8)      Never forget that you are writing for an audience. You are like a performer, a child showing their mother a one-armed wheelie on a brand new BMX bike. You are writing, not journaling, because you want your work to enter someone else’s consciousness, not a void. Write what you would want to read, but let every piece dictate its own biology, what it has to be. There are audiences appreciative of all kinds of stories and writing, as long as they are good. Audiences will not agree on what they like or even what is “objectively good” (whatever that means) but that is not your responsibility. Your responsibility is to make it good on your end, to respectfully aid the piece into existence, as if for an ideal audience, and trust that that audience exists somewhere and hope they are willing to put in the work necessary to receive and appreciate your artwork.

9)      Don’t obsess about rules or lists of rules or guidelines, advice, or critiques. Use them. Exploit them. But never treat them as gospel. The work of making art is much harder than that. And also much easier. It is essentially about the way you experience life, which is very short and unpredictable, and how you turn the gifts life gave you into something – an artifact – that hopefully you feel good about in some way. Remember Rule #1 and let how little you know or understand excite you to get involved with the universe on every level you can find.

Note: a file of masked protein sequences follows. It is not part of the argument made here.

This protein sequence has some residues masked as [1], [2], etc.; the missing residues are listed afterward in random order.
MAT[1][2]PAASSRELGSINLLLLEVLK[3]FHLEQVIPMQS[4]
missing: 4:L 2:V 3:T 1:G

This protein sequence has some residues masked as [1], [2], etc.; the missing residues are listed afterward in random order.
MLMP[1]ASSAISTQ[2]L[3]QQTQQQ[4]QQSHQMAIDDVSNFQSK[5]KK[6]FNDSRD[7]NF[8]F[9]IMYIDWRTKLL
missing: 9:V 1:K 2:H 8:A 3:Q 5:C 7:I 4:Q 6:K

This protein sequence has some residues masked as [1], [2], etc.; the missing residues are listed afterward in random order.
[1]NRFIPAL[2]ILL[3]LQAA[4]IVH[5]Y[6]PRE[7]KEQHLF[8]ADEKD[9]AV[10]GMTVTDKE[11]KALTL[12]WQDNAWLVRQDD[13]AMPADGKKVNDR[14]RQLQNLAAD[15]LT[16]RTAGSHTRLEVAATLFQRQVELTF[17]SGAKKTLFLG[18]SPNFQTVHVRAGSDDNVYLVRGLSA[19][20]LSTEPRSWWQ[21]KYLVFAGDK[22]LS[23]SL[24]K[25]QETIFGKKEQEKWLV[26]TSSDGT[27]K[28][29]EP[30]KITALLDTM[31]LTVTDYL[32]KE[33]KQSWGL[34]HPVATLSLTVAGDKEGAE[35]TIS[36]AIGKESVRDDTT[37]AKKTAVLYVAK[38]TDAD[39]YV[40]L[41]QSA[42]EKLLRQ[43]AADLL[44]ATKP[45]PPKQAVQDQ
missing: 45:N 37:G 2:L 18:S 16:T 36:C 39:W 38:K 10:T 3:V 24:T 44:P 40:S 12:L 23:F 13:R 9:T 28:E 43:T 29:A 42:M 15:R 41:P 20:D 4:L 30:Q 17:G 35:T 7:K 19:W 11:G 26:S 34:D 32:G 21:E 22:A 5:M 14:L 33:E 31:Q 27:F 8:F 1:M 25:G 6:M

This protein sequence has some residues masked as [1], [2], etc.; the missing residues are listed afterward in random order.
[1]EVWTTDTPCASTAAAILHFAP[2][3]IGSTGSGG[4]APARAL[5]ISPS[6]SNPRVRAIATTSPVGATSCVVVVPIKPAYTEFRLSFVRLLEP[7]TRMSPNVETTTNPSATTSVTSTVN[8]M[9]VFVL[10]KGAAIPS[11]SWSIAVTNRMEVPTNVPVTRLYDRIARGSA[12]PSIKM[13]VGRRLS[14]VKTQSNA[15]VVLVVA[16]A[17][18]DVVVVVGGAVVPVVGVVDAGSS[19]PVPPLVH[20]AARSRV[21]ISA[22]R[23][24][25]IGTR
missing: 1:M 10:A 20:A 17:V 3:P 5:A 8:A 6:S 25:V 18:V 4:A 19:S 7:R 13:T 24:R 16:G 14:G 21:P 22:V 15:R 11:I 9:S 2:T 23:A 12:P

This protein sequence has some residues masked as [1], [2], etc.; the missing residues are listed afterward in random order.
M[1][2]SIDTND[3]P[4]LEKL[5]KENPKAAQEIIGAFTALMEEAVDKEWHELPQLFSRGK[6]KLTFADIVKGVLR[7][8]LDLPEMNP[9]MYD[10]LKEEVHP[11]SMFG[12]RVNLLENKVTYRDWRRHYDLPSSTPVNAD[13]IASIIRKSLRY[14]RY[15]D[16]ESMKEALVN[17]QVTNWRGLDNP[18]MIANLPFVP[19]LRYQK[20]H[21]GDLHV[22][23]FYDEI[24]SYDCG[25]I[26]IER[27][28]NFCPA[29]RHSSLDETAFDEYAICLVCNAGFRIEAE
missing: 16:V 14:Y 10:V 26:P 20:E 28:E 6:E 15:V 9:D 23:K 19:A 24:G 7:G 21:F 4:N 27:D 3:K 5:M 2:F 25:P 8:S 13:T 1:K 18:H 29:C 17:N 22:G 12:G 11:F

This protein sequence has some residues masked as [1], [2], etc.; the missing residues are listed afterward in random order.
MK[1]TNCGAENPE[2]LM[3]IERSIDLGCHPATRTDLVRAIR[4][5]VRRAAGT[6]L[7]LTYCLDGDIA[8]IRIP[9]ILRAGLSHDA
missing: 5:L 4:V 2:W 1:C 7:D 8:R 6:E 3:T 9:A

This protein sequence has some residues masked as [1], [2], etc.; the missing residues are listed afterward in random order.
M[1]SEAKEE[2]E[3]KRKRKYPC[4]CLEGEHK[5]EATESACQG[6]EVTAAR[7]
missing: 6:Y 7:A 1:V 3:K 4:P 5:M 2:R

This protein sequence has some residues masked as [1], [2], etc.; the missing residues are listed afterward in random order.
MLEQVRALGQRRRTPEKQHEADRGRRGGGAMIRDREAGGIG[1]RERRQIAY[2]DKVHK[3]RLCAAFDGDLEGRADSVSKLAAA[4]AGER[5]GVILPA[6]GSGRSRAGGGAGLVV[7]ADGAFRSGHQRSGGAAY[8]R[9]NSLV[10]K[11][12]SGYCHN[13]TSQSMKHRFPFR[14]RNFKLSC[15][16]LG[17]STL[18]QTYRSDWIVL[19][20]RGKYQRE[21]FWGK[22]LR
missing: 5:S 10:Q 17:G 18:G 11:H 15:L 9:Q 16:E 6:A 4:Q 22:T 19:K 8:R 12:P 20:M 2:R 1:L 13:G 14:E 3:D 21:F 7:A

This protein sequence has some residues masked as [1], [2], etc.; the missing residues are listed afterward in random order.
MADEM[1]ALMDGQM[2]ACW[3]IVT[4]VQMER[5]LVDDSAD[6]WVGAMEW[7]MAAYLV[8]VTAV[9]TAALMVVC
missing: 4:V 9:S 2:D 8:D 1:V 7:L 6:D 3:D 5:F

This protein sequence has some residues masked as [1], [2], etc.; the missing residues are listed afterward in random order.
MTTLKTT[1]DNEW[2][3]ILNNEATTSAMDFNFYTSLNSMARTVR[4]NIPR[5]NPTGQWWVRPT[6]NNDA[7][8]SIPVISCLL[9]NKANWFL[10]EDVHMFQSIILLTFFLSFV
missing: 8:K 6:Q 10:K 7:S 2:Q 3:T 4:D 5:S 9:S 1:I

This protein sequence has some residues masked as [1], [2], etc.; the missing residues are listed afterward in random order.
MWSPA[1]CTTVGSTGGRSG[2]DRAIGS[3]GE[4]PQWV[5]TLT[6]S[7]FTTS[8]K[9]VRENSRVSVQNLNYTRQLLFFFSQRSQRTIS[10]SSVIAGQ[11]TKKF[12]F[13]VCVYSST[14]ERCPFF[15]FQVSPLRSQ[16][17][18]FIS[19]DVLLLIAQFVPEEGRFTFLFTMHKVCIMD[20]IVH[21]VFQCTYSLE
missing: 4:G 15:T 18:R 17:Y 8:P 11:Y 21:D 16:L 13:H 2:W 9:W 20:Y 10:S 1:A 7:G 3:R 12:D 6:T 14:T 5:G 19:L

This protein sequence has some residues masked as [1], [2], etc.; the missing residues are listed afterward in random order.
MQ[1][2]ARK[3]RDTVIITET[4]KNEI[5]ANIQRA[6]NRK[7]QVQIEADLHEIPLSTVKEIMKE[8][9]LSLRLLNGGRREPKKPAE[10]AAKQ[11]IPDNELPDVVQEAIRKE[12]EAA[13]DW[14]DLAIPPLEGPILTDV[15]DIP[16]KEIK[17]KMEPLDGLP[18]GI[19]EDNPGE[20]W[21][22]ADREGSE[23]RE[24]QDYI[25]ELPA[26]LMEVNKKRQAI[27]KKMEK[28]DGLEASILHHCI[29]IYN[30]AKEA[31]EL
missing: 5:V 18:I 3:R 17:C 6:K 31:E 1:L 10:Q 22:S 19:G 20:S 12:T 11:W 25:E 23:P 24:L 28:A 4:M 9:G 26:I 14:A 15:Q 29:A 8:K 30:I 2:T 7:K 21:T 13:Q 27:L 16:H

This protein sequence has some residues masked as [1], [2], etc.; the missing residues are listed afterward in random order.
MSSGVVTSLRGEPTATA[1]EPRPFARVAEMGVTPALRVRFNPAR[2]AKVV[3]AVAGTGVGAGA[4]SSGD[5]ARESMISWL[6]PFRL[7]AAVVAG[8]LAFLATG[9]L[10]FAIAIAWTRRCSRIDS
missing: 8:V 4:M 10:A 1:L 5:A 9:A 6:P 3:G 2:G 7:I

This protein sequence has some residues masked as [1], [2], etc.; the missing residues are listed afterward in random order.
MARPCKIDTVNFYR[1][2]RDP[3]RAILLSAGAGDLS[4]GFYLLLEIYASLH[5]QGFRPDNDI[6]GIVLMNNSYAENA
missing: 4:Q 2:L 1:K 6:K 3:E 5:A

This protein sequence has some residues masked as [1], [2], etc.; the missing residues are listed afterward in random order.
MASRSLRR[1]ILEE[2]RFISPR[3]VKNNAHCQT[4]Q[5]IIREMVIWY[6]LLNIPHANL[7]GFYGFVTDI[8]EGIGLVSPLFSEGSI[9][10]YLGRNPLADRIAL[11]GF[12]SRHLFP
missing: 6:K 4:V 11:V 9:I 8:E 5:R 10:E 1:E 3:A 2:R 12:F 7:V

10)   Have fun researching. Learning is one of the coolest, most fun things about being a writer. Be writerly in your interests and hobbies. Stay alert and open-minded about them. Also, be skeptical.  Be swept up. Be involved. But above all, be interested. If you are not interested in life on some level, then you will not likely make interesting artifacts on any level. Writing is like being unleashed in a field of plastic Easter eggs and each egg holds an infinite number of universes that you can take out and examine in your hand or peer down and get sucked into. The best part is that the eggs seem to be all over the place, the field is lousy with them, everywhere you look.